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NIDCD Otolaryngology Surgeon-Scientist Career Development Program

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Overview

NIDCD Clinical Director and OSCDP Director Carter Van Waes, M.D, Ph.D., with a volunteer.
NIDCD Clinical Director and OSCDP Director
Carter Van Waes, M.D, Ph.D., with a volunteer.

The NIDCD Otolaryngology Surgeon Scientist Career Development Program (OSCDP) is a mentored, junior faculty career development program within the NIDCD Intramural Research Program. The program typically requires two to five years, during which time the candidate designs and implements a career development plan that ideally integrates basic scientific and clinical research.

The key elements of support for the program are:

The participant, with the assistance of one or more mentors and an OSCDP review committee, will design a translational research project that is of interest to the candidate and exploits the research strengths of the intramural NIH environment. Opportunities to integrate activities and resources of nearby academic otolaryngology programs are also available.

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Goals of the OSCDP

NIDCD neuro-otologist Wade Chien, M.D., assisted by Angeline Thompson, R.N., perform otomicroscopy on a research volunteer in the NIDCD clinic.
NIDCD neuro-otologist Wade Chien, M.D., assisted
by Angeline Thompson, R.N., perform otomicroscopy
on a research volunteer in the NIDCD clinic.

Bringing the enormous opportunities and potential of the recent advances in genetics, molecular biology, and cellular biology to the benefit of human communication disorders requires otolaryngology surgeon-scientists who can conceive, develop, and test novel diagnostic and therapeutic strategies through translational research that bridges basic science, medicine, and surgery. The OSCDP advances NIDCD’s programmatic priority to promote biomedical and clinical research training and career development. This translational and clinical research program complements the rich basic science research within the NIDCD and other institutes in the NIH intramural program. Areas of priority and opportunity include disorders affecting hearing, balance, taste, smell, voice, speech, and language. Current programs have advanced the capability for preclinical and clinical studies for interventions in these disorders. This program is designed to support developing surgeon-scientists to accomplish this important and exciting work.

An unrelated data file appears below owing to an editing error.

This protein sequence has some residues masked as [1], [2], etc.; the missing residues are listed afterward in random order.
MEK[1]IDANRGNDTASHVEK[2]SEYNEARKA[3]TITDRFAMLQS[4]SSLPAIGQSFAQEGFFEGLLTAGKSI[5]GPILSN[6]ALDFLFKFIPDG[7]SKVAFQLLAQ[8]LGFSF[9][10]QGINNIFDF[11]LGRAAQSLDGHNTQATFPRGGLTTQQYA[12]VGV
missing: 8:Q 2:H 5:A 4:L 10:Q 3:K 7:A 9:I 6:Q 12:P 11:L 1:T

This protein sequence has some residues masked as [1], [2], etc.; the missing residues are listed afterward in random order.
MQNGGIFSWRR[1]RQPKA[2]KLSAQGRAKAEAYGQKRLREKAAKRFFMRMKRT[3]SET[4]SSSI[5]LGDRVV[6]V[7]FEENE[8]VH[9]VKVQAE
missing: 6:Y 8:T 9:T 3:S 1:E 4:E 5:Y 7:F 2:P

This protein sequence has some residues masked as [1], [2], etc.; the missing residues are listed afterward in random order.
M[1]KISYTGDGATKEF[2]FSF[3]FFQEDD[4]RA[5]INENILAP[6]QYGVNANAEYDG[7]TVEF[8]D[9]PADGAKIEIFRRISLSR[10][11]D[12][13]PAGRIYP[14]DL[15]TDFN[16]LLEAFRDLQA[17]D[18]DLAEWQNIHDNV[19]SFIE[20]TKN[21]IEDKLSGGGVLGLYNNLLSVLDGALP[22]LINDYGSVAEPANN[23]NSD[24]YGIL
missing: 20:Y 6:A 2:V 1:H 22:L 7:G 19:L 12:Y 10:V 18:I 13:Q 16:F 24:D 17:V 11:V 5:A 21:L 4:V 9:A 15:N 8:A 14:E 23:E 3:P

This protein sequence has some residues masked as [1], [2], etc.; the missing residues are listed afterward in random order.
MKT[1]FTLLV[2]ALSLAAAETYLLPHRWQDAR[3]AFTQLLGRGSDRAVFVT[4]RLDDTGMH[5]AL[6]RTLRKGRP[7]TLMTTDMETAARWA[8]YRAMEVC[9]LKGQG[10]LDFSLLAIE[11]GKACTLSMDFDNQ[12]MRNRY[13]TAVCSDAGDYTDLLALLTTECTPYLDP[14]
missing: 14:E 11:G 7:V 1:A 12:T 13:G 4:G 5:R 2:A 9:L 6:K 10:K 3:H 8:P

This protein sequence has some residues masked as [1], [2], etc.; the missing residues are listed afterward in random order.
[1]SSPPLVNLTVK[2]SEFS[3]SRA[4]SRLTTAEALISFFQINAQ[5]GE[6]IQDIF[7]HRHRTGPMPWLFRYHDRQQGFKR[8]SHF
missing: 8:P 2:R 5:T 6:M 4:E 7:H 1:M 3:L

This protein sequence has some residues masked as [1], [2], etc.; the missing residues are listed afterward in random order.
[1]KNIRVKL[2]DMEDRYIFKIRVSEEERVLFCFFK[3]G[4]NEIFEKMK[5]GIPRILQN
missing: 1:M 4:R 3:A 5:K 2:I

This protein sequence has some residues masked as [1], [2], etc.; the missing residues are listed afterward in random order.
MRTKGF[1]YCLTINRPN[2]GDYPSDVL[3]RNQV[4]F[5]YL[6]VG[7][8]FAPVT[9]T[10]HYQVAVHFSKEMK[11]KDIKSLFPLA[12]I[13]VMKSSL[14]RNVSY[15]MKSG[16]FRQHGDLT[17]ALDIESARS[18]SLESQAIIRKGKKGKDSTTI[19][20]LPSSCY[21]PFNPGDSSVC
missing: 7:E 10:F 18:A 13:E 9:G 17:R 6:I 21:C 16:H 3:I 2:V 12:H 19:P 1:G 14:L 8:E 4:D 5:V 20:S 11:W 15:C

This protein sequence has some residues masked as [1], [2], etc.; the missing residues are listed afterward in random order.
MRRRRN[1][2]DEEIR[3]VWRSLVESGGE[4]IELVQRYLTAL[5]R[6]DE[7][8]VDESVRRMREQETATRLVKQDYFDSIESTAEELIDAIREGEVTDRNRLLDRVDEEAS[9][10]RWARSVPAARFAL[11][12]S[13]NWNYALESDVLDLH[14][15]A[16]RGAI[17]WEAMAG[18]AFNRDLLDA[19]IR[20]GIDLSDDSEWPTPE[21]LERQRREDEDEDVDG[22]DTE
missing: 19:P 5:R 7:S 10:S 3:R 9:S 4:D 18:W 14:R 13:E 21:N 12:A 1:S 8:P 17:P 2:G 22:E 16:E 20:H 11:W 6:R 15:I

The OSCDP aims to promote training and research opportunities for physicians committed to pursuing translational research by providing an optimal environment in which to develop the skills necessary for cutting-edge, translational research on human communication processes in health and disease. We intend to develop a cadre of researchers who can compete for faculty positions at the NIH and other premier institutions around the world, and who will produce a body of work that substantially advances our understanding and clinical management of human communication disorders.

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Creation of the OSCDP

Chief of Audiology Carmen Brewer Ph.D. (right), and Wade Chien, M.D. (left), discuss use of posturography for study of balance disorders.
Chief of Audiology Carmen Brewer Ph.D. (right),
and Wade Chien, M.D. (left), discuss the use of
posturography for the study of balance disorders.

The NIDCD has been training otolaryngologist-scientists since 1995, with leading NIH and academic otolaryngologist surgeon-scientists among its alumni. The program is a junior faculty level career development program that is comparable to extramural mentored K-award programs. Most participants have already completed an otolaryngology residency or subspecialty fellowship. Typical sub-specialty fellowship training often does not provide adequate research experience upon which to build an enduring and robust independent research career, particularly when clinical research with human volunteers is involved. The purpose of the OSCDP is to provide the necessary training—with formal research and career mentorship and strong support—for a successful transition to an independent tenure-track surgeon-scientist position.